Nobody needs to tell you that children are especially vulnerable when they are riding in automobiles.
But did you know that according to data the National Health and Transportation Safety Administration (NHTSA) collected in 2008, motor vehicle accidents are the leading cause of death for children between the ages of three to 14?
Unfortunately, the numbers haven’t improved. So in 2011, the agency updated its child restraint guidelines to curb this trend. The new guidelines say that manufacturers need to categorize child restraints “by age rather than by type of child seat in order to keep pace with the latest scientific and medical research and the development of new child restraint technologies.”
They also say that parents should make their child restraint choices based upon a child’s height and weight to ensure the best possible fit. The guidelines further advise that mothers and fathers keep their children in each restraint type before “graduating” them to the next type of seat. The worst thing parents can do is move a child into a new safety device before that child is ready.
While choosing the proper restraint for a child is essential, it’s equally important that parents are careful about how they put their children in the device they’re using. According to the Centers for Disease Control (CDC), “one study found that 72% of 3,500 observed car and booster seats were misused in a way that could be expected to increase a child’s risk of injury during a crash.”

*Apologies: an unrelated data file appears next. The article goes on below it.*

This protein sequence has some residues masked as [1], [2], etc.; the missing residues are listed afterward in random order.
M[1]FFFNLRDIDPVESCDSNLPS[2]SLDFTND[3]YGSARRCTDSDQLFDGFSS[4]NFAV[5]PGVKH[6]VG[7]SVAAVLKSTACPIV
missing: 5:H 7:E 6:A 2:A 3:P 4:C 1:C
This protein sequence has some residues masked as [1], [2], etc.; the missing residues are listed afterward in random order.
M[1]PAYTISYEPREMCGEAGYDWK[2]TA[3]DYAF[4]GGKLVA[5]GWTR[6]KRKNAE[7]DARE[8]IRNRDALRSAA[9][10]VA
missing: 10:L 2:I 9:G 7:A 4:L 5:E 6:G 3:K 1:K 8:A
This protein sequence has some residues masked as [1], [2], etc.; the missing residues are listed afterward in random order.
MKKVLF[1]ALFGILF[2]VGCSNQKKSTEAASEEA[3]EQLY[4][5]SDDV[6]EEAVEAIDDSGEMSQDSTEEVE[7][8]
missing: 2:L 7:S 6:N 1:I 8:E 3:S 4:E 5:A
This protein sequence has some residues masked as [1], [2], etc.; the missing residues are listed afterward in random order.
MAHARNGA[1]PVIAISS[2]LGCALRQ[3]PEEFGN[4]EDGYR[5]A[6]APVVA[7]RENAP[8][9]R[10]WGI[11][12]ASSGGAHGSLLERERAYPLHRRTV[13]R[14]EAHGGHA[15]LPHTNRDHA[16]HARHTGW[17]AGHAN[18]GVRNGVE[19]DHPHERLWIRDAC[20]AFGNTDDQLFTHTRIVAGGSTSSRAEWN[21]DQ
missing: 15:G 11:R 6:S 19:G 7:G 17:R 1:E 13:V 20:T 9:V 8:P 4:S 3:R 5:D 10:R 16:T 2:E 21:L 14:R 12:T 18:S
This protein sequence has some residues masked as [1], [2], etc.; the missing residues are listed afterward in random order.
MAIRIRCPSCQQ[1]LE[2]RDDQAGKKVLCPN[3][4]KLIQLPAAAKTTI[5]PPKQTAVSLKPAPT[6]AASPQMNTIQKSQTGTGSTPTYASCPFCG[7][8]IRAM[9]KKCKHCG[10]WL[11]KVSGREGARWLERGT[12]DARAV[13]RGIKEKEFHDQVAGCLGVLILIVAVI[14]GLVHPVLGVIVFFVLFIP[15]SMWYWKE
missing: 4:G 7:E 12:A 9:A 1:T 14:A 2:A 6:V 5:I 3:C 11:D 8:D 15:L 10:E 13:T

The Mayo Clinic has observed six mistakes that well-meaning parents often make when putting or securing their children in automobiles. They include:
- using child car seats as cribs
- being unaware of the potential risks a used child seat may have (it may have been recalled by the manufacturer, for example)
- placing the child car seat in the wrong position or spot in the car
- moving a child to a booster seat too soon
- moving a child to regular safety belts too soon
- dressing a child in bulky clothing or outerwear that can interfere with the degree of protection harness straps can offer
Your children are dependent on you and the decisions you make. If your child gets injured or worse despite the precautions you take and as a result of another person’s negligence behind the wheel, then you need to act quickly to protect your child’s rights as well as your own.
Call Stapleton & Barrera and we will help you.